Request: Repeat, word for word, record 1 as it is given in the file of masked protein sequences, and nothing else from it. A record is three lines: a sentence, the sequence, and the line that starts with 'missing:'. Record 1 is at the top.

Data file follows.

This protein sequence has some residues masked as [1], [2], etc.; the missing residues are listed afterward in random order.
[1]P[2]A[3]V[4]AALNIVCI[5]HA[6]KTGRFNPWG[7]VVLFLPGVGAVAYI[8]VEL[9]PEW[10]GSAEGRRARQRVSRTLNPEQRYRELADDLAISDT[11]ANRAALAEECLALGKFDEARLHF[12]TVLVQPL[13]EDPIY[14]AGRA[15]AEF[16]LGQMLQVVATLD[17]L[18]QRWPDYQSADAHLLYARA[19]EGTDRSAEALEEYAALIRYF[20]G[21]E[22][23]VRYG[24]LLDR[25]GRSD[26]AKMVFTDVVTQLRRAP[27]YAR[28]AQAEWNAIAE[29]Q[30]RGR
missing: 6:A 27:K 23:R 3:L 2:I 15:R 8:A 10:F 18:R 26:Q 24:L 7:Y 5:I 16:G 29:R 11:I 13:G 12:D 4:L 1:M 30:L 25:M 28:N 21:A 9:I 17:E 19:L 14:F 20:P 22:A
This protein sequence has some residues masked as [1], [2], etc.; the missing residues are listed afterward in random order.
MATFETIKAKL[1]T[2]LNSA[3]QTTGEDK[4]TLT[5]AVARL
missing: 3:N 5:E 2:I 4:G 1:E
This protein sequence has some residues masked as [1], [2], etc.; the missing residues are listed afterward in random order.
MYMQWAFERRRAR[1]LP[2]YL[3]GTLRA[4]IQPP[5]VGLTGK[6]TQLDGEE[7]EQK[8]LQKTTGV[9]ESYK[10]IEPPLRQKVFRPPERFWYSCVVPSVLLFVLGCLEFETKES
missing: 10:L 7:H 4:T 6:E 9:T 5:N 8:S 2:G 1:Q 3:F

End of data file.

This protein sequence has some residues masked as [1], [2], etc.; the missing residues are listed afterward in random order.
[1]P[2]A[3]V[4]AALNIVCI[5]HA[6]KTGRFNPWG[7]VVLFLPGVGAVAYI[8]VEL[9]PEW[10]GSAEGRRARQRVSRTLNPEQRYRELADDLAISDT[11]ANRAALAEECLALGKFDEARLHF[12]TVLVQPL[13]EDPIY[14]AGRA[15]AEF[16]LGQMLQVVATLD[17]L[18]QRWPDYQSADAHLLYARA[19]EGTDRSAEALEEYAALIRYF[20]G[21]E[22][23]VRYG[24]LLDR[25]GRSD[26]AKMVFTDVVTQLRRAP[27]YAR[28]AQAEWNAIAE[29]Q[30]RGR
missing: 6:A 27:K 23:R 3:L 2:I 15:R 8:A 10:F 18:R 26:Q 24:L 7:Y 5:I 16:G 29:R 11:I 13:G 12:D 4:L 1:M 30:L 25:M 28:N 21:A 9:I 17:E 19:L 14:F 20:P 22:A